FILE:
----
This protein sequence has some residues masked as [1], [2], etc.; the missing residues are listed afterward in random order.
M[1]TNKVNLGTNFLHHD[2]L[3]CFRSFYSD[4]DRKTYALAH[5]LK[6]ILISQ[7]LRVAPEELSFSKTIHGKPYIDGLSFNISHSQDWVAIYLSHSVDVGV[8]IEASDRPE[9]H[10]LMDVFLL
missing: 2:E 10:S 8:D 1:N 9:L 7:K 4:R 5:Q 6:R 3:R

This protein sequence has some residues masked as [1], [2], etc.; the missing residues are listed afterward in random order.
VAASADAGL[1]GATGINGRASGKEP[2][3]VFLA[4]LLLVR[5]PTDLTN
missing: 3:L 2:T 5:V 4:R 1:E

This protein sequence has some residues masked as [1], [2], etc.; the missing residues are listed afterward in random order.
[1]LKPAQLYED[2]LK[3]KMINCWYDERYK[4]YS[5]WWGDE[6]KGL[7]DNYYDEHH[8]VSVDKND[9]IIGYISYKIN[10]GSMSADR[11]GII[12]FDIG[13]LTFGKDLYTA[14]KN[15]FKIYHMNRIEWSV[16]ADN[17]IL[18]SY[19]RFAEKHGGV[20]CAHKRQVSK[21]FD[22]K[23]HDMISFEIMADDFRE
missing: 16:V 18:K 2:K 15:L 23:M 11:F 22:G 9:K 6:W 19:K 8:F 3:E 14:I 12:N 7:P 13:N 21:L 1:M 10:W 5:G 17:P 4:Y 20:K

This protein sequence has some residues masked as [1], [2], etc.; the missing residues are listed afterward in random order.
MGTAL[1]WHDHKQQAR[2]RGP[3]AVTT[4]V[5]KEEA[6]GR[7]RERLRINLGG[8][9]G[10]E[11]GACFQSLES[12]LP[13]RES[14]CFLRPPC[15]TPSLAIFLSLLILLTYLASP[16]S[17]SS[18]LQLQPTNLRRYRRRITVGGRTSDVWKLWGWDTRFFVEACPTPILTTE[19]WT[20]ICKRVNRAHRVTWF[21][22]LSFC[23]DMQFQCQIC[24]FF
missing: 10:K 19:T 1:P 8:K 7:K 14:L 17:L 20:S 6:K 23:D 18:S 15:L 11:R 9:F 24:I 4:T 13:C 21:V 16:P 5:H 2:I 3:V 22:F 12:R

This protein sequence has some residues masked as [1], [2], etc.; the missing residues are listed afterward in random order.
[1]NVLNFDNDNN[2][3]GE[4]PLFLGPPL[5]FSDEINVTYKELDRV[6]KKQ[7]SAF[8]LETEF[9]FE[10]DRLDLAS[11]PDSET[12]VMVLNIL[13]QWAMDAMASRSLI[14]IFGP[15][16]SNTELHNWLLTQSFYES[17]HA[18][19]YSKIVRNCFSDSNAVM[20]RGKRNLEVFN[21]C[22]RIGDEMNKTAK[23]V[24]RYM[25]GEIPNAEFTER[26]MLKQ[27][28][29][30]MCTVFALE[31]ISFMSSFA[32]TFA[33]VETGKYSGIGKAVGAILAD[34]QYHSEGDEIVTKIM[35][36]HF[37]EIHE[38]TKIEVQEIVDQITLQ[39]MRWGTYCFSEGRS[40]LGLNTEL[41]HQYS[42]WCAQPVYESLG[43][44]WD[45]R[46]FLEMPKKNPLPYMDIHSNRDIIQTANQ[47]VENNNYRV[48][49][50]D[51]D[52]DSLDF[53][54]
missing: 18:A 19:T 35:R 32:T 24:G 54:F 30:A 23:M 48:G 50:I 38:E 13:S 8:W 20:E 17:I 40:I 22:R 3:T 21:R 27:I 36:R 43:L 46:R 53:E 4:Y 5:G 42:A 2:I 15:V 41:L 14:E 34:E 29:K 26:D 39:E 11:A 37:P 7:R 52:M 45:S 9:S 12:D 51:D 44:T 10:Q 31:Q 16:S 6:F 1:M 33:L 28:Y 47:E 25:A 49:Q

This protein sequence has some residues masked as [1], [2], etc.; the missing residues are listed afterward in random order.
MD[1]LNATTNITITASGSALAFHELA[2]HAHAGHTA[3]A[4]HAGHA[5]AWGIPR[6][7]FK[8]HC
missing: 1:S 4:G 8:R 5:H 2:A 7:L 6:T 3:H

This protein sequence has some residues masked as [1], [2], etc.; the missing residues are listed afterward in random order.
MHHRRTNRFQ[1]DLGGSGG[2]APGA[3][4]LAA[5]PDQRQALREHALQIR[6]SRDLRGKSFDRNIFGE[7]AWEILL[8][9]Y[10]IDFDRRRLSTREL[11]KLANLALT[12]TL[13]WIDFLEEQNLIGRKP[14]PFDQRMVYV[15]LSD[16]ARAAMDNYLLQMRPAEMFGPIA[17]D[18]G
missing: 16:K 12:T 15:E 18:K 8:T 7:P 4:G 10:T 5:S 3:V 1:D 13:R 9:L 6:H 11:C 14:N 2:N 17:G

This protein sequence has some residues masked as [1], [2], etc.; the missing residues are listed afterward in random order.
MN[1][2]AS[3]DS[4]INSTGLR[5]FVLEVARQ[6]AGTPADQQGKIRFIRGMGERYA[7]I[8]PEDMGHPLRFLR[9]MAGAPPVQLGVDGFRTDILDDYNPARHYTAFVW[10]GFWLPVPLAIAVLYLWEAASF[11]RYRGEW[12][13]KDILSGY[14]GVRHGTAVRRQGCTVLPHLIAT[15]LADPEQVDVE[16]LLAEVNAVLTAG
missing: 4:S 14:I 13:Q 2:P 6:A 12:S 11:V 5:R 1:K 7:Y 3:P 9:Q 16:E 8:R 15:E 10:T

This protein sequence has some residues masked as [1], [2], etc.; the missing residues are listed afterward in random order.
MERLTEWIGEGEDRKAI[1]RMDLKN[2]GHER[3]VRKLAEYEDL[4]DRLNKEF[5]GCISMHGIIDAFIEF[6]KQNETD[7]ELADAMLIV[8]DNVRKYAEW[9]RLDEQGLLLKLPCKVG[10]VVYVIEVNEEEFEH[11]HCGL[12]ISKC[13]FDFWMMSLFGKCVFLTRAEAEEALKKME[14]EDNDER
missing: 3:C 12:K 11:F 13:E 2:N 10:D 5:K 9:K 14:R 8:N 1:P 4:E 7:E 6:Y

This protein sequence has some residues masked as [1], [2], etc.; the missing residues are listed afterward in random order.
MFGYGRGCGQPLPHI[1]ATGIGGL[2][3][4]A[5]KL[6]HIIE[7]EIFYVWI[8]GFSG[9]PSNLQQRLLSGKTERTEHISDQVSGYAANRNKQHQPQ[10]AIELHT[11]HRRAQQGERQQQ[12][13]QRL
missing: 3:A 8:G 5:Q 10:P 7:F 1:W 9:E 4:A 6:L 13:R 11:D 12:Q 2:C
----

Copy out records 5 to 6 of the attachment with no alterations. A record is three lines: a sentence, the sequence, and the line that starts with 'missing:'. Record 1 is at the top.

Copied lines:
This protein sequence has some residues masked as [1], [2], etc.; the missing residues are listed afterward in random order.
[1]NVLNFDNDNN[2][3]GE[4]PLFLGPPL[5]FSDEINVTYKELDRV[6]KKQ[7]SAF[8]LETEF[9]FE[10]DRLDLAS[11]PDSET[12]VMVLNIL[13]QWAMDAMASRSLI[14]IFGP[15][16]SNTELHNWLLTQSFYES[17]HA[18][19]YSKIVRNCFSDSNAVM[20]RGKRNLEVFN[21]C[22]RIGDEMNKTAK[23]V[24]RYM[25]GEIPNAEFTER[26]MLKQ[27][28][29][30]MCTVFALE[31]ISFMSSFA[32]TFA[33]VETGKYSGIGKAVGAILAD[34]QYHSEGDEIVTKIM[35][36]HF[37]EIHE[38]TKIEVQEIVDQITLQ[39]MRWGTYCFSEGRS[40]LGLNTEL[41]HQYS[42]WCAQPVYESLG[43][44]WD[45]R[46]FLEMPKKNPLPYMDIHSNRDIIQTANQ[47]VENNNYRV[48][49][50]D[51]D[52]DSLDF[53][54]
missing: 18:A 19:T 35:R 32:T 24:G 54:F 30:A 23:M 48:G 50:I 38:E 13:S 8:W 20:E 17:I 40:I 22:R 3:T 21:R 27:I 36:R 43:L 46:R 53:E 4:Y 5:G 42:A 2:I 15:V 41:L 14:E 34:E 29:K 26:D 39:E 11:A 37:P 7:R 52:M 45:S 9:S 12:D 51:D 44:T 10:Q 31:Q 16:S 6:F 1:M 33:L 28:Y 47:E 25:A 49:Q

This protein sequence has some residues masked as [1], [2], etc.; the missing residues are listed afterward in random order.
MD[1]LNATTNITITASGSALAFHELA[2]HAHAGHTA[3]A[4]HAGHA[5]AWGIPR[6][7]FK[8]HC
missing: 1:S 4:G 8:R 5:H 2:A 7:L 6:T 3:H